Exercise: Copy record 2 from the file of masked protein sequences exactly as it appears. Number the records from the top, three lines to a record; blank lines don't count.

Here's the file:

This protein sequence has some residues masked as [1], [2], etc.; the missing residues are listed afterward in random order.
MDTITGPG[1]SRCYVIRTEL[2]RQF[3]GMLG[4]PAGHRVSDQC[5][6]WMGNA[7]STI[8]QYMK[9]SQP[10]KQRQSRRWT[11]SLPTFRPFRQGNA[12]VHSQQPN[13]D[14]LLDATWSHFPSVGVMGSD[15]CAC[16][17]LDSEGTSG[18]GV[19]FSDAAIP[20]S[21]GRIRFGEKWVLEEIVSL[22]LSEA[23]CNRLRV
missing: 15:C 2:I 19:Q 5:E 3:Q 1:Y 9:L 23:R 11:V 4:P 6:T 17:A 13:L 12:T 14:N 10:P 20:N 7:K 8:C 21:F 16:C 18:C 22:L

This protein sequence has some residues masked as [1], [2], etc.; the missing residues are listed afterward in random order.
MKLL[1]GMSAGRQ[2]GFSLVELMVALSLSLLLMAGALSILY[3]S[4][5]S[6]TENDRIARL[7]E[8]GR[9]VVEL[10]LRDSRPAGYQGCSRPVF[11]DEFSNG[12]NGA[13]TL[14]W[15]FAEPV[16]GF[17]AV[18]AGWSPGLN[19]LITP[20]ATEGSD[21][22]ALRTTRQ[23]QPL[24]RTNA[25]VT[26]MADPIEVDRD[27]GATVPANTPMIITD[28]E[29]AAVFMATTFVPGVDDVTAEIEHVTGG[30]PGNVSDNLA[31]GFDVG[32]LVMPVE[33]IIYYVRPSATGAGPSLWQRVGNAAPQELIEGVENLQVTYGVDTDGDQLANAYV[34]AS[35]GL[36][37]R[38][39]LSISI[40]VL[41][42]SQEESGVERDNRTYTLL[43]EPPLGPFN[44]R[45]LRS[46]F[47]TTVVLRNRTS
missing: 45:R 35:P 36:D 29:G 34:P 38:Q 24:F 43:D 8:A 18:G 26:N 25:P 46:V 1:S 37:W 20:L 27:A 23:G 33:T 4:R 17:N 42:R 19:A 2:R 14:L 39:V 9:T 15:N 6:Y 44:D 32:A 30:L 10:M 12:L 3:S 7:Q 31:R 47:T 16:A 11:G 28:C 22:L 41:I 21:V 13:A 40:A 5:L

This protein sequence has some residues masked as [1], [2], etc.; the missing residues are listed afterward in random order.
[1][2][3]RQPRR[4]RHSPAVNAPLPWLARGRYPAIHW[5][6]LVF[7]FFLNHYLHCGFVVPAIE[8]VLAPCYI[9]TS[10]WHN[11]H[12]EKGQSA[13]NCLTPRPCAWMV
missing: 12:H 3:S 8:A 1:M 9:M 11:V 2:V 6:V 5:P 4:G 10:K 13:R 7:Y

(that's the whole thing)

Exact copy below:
This protein sequence has some residues masked as [1], [2], etc.; the missing residues are listed afterward in random order.
MKLL[1]GMSAGRQ[2]GFSLVELMVALSLSLLLMAGALSILY[3]S[4][5]S[6]TENDRIARL[7]E[8]GR[9]VVEL[10]LRDSRPAGYQGCSRPVF[11]DEFSNG[12]NGA[13]TL[14]W[15]FAEPV[16]GF[17]AV[18]AGWSPGLN[19]LITP[20]ATEGSD[21][22]ALRTTRQ[23]QPL[24]RTNA[25]VT[26]MADPIEVDRD[27]GATVPANTPMIITD[28]E[29]AAVFMATTFVPGVDDVTAEIEHVTGG[30]PGNVSDNLA[31]GFDVG[32]LVMPVE[33]IIYYVRPSATGAGPSLWQRVGNAAPQELIEGVENLQVTYGVDTDGDQLANAYV[34]AS[35]GL[36][37]R[38][39]LSISI[40]VL[41][42]SQEESGVERDNRTYTLL[43]EPPLGPFN[44]R[45]LRS[46]F[47]TTVVLRNRTS
missing: 45:R 35:P 36:D 29:G 34:P 38:Q 24:F 43:D 8:A 18:G 26:N 25:P 46:V 1:S 37:W 20:L 27:A 23:G 33:T 4:R 17:N 42:R 19:A 2:R 14:L 39:V 9:T 15:N 6:Y 44:D 32:A 30:L 10:M 12:L 3:S 7:Q 31:R 47:T 16:A 11:G 28:C 22:L 41:I 21:V 13:A 40:A 5:L